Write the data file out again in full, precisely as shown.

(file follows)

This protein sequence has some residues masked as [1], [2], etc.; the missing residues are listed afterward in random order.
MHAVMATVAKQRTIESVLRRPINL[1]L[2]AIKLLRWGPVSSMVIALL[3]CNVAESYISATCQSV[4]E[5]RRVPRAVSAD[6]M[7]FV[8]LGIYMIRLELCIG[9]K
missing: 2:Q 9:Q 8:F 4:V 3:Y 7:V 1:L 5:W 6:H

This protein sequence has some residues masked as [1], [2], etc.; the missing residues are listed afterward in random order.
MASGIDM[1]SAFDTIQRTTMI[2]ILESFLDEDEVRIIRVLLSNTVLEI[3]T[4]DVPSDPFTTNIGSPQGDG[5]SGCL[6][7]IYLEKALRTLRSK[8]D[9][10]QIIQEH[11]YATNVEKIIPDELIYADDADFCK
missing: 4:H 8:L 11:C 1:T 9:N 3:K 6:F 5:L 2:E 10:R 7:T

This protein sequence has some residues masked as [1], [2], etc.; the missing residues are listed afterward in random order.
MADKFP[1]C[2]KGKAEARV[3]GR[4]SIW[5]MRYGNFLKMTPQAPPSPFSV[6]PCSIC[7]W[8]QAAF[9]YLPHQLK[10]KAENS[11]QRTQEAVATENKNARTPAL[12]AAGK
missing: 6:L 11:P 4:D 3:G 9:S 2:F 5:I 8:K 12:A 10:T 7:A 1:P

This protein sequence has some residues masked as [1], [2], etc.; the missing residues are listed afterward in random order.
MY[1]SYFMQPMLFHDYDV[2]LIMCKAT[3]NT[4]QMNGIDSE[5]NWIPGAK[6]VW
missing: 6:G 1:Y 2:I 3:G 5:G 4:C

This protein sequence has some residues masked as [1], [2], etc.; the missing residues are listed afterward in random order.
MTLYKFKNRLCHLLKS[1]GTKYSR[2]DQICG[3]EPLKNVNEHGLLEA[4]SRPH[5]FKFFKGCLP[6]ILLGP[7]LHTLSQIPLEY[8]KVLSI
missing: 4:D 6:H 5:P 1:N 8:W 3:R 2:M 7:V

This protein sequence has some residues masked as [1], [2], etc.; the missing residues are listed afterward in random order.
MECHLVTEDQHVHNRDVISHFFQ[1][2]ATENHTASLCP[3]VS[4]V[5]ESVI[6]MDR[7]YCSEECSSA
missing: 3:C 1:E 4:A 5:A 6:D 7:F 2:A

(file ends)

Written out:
This protein sequence has some residues masked as [1], [2], etc.; the missing residues are listed afterward in random order.
MHAVMATVAKQRTIESVLRRPINL[1]L[2]AIKLLRWGPVSSMVIALL[3]CNVAESYISATCQSV[4]E[5]RRVPRAVSAD[6]M[7]FV[8]LGIYMIRLELCIG[9]K
missing: 2:Q 9:Q 8:F 4:V 3:Y 7:V 1:L 5:W 6:H

This protein sequence has some residues masked as [1], [2], etc.; the missing residues are listed afterward in random order.
MASGIDM[1]SAFDTIQRTTMI[2]ILESFLDEDEVRIIRVLLSNTVLEI[3]T[4]DVPSDPFTTNIGSPQGDG[5]SGCL[6][7]IYLEKALRTLRSK[8]D[9][10]QIIQEH[11]YATNVEKIIPDELIYADDADFCK
missing: 4:H 8:L 11:C 1:T 9:N 3:K 6:F 5:L 2:E 10:R 7:T

This protein sequence has some residues masked as [1], [2], etc.; the missing residues are listed afterward in random order.
MADKFP[1]C[2]KGKAEARV[3]GR[4]SIW[5]MRYGNFLKMTPQAPPSPFSV[6]PCSIC[7]W[8]QAAF[9]YLPHQLK[10]KAENS[11]QRTQEAVATENKNARTPAL[12]AAGK
missing: 6:L 11:P 4:D 3:G 9:S 2:F 5:I 8:K 12:A 10:T 7:A 1:P

This protein sequence has some residues masked as [1], [2], etc.; the missing residues are listed afterward in random order.
MY[1]SYFMQPMLFHDYDV[2]LIMCKAT[3]NT[4]QMNGIDSE[5]NWIPGAK[6]VW
missing: 6:G 1:Y 2:I 3:G 5:G 4:C

This protein sequence has some residues masked as [1], [2], etc.; the missing residues are listed afterward in random order.
MTLYKFKNRLCHLLKS[1]GTKYSR[2]DQICG[3]EPLKNVNEHGLLEA[4]SRPH[5]FKFFKGCLP[6]ILLGP[7]LHTLSQIPLEY[8]KVLSI
missing: 4:D 6:H 5:P 1:N 8:W 3:R 2:M 7:V

This protein sequence has some residues masked as [1], [2], etc.; the missing residues are listed afterward in random order.
MECHLVTEDQHVHNRDVISHFFQ[1][2]ATENHTASLCP[3]VS[4]V[5]ESVI[6]MDR[7]YCSEECSSA
missing: 3:C 1:E 4:A 5:A 6:D 7:F 2:A